The devastation began in northern California and spread into Oregon. Here is the dilemma. While many kelp forest-dependent species die off due to starvation or lack of habitat, the purple sea urchin does not. They merely go dormant. Think about this. Their life span is 30 or more years. Kelp forests had already been struggling. They are less resilient and their growth less robust in warmer water. That will be a factor in kelp forest regeneration. If and when that might happen, hungry urchins will always be there waiting.
The question is, where are we today and where will we be next month, next year, or even further down that road? According to Scott Groth of the Oregon Department of Fish and Wildlife, the purple sea urchin population is “…probably holding steady with some natural mortality.” He qualified that, though, as being anecdotal. If that is indeed the case, it is a small step in the right direction. Unfortunately, he could not share better news regarding the awesome, 24-armed sunflower star’s return to our rocky shores and to its role as a top purple sea urchin predator.
When a situation leaves us feeling helpless, we humans often get creative. This crisis is no exception and is where the aforementioned urchin gonads become noteworthy. First a little background. There is a market for the much larger red sea urchin’s roe, known as uni and held in high regard by the palates of sushi lovers. Until now, purple urchin gonads had been overlooked due to their much smaller size.
With a vision for the future and a good dose of imagination the theory of ranching purple sea urchins for their gonads evolved. Human divers would become this urchin’s new top predator. Purple urchins would be collected from the ocean’s rocky reefs, put in fresh seawater tanks, fed well with farmed algae to increase the size of their gonads and taken to market.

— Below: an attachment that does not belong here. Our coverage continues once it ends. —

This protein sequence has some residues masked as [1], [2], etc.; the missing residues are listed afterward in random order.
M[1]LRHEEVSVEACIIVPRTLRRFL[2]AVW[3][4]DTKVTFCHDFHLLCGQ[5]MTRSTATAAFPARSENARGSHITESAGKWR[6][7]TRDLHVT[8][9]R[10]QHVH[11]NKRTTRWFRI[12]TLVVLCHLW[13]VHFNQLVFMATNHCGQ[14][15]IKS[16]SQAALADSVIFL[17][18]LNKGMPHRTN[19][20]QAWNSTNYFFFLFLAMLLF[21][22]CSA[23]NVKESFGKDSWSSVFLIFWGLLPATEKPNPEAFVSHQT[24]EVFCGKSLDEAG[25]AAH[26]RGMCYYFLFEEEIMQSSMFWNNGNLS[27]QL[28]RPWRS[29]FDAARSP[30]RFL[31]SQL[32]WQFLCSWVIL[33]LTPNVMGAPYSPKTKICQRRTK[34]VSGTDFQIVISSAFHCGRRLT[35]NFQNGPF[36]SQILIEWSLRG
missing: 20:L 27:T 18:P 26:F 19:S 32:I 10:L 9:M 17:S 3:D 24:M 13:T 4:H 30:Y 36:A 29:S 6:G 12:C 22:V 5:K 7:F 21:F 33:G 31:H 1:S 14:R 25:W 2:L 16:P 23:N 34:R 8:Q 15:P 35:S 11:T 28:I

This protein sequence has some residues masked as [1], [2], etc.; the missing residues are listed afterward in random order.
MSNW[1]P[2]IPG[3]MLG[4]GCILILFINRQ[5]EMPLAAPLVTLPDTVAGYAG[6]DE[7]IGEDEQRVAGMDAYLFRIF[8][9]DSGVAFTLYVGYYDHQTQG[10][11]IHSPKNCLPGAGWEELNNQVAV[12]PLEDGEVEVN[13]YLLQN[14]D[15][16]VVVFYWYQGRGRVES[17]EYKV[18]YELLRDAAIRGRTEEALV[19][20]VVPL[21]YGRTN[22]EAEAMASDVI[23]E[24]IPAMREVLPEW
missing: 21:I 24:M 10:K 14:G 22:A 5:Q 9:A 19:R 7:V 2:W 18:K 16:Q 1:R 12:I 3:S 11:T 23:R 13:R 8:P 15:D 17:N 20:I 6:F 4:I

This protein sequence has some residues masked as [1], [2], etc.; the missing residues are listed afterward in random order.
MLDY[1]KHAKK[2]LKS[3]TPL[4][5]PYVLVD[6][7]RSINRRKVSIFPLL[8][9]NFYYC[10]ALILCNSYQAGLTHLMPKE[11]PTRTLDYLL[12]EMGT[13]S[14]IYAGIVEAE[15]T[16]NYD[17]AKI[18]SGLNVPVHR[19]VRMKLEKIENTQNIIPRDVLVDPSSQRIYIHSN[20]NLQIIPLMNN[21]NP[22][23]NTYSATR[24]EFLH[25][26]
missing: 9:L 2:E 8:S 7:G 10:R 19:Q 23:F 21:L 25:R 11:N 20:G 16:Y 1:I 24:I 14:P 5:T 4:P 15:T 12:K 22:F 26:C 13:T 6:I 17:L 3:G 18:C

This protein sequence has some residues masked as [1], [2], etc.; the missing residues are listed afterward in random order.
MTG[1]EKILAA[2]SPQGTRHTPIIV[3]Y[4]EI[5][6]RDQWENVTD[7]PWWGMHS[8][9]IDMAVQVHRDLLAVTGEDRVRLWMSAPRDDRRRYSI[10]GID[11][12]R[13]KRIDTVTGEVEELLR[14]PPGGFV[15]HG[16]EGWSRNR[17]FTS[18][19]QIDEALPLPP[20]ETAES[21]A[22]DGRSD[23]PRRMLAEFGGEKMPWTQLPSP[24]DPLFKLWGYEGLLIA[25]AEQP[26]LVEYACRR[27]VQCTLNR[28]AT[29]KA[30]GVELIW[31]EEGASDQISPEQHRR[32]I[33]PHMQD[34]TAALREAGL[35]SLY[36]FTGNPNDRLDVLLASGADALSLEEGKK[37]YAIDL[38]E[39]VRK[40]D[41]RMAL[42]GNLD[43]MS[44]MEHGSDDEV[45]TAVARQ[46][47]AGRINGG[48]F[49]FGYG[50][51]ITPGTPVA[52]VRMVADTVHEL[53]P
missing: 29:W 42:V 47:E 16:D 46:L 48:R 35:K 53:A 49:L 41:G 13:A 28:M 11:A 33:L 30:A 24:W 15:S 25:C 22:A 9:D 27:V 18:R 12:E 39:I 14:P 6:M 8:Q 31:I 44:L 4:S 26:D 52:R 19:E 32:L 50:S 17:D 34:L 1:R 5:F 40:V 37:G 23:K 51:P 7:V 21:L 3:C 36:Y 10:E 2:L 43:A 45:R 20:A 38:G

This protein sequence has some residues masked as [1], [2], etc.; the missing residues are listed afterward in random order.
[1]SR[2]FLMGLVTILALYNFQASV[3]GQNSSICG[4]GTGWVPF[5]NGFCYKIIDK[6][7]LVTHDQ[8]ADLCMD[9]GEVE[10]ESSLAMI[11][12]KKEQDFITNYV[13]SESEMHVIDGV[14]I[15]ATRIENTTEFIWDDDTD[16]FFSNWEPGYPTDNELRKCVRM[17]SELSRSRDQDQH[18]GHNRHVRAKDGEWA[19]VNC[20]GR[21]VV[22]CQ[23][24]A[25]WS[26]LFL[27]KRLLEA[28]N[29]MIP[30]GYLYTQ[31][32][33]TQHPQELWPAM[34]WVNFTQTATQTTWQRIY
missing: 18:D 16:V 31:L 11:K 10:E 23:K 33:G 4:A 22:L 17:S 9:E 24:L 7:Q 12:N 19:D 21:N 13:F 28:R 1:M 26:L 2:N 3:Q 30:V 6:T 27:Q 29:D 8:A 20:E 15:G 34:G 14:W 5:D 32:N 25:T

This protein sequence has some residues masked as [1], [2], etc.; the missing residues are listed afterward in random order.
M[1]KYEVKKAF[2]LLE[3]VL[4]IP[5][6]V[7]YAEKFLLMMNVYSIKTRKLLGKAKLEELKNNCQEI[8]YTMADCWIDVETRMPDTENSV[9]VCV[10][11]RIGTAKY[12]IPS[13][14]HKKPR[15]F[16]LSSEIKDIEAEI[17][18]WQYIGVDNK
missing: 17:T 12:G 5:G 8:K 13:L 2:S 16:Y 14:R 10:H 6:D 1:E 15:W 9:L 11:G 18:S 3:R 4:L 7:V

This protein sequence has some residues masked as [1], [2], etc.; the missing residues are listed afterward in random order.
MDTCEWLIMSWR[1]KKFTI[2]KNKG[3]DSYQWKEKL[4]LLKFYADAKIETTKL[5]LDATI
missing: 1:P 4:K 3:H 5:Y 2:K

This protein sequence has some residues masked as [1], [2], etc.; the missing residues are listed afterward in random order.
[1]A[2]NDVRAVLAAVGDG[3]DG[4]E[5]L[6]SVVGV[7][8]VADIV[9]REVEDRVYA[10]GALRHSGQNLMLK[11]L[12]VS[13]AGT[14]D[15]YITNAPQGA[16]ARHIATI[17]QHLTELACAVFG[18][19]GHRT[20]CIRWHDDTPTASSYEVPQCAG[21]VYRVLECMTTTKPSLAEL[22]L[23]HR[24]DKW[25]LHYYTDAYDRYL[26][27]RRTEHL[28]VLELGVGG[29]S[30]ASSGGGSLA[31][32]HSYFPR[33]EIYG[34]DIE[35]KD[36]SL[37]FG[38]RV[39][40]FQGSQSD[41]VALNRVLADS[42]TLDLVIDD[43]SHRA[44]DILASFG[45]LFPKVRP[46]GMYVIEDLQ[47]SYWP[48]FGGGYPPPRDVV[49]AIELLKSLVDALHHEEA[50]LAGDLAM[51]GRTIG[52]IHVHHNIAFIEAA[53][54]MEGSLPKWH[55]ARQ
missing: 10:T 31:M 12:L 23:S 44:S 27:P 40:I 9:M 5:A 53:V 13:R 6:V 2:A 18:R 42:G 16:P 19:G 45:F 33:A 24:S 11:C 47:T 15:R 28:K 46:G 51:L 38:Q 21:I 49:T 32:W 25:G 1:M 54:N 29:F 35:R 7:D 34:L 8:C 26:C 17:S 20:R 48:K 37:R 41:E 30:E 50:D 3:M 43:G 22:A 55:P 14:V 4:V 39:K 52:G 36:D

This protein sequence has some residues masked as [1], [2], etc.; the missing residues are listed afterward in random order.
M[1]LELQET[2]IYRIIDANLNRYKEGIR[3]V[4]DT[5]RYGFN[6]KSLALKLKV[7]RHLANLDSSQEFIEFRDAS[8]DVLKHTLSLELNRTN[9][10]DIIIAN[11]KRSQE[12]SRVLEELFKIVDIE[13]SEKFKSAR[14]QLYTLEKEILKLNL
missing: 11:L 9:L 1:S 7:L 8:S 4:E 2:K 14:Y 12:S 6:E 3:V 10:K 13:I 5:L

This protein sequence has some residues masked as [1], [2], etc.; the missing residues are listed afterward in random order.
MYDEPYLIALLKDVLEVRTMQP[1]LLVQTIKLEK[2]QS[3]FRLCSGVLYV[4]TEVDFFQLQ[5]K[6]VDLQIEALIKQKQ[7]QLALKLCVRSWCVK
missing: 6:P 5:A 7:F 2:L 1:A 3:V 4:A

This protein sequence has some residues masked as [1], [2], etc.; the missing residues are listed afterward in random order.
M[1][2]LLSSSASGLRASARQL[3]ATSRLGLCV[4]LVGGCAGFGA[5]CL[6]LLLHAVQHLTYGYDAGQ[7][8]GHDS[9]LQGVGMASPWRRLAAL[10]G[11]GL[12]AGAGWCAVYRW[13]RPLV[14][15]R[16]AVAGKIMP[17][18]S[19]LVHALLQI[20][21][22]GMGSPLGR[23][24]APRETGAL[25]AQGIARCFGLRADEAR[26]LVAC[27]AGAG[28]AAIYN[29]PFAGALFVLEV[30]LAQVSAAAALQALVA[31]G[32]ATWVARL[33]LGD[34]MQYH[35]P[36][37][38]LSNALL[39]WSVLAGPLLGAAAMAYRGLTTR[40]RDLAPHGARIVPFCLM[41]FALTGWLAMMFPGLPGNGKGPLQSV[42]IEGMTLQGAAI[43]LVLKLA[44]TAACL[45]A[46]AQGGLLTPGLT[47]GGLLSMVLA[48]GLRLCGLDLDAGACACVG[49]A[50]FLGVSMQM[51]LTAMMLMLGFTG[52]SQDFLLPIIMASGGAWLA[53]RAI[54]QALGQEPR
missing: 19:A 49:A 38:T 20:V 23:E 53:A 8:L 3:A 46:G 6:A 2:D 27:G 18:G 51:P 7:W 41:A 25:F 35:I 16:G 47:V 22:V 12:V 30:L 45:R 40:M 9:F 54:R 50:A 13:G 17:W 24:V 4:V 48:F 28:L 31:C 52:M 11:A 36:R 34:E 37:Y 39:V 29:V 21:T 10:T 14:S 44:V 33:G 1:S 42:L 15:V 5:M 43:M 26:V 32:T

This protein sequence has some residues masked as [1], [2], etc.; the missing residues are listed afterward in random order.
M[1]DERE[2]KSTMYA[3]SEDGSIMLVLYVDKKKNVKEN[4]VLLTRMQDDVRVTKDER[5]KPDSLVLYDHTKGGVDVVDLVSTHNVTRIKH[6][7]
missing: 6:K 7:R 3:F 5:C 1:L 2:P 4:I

Beyond reducing the number of urchins on the ocean floor, the appetite for uni could make this endeavor rewarding economically as well. There are profits to be made and jobs to be created.
Work to this effort is being done in Port Orford in an “urchin ranching” pilot project run by the Oregon Kelp Alliance in partnership with the seafood company, Oregon Sea Farms. According to Tom Calvanese, Kelp Alliance coordinator, purple urchins are plucked from the ocean and raised in land-based tanks, where they are fed dulse (a dark, red edible seaweed that is also readily grown in onshore tanks) until they reach market quality. In addition to raising marketable urchins, the goal of the project also includes the restoration of kelp beds. Will it be successful? Only time will tell.
As it turns out, the purple sea urchin is a main player in an oceanic world turned upside down. That makes a day in its life considerably more consequential than might first have been thought.
The Oregon Kelp Alliance (ORKA) coordinates with multiple interests to develop strategies to understand and promote healthy kelp forests, including the pilot purple urchin removal project. Members include commercial urchin divers, researchers, managers, conservationists, tour guides, sport divers, chefs, and other community members.
Oregon Sea Farms, located in Port Orford, specialize in collecting and cultivating sea crops in the Pacific Northwest, including seaweeds such as dulse.
For more information, including video and photos on the purple urchin problem, visit the Oregon Marine Reserves web story “A Prickly Problem with Sea Urchins.”
This story appeared in the Fall-Winter 2020 issue of Oregon Coast magazine.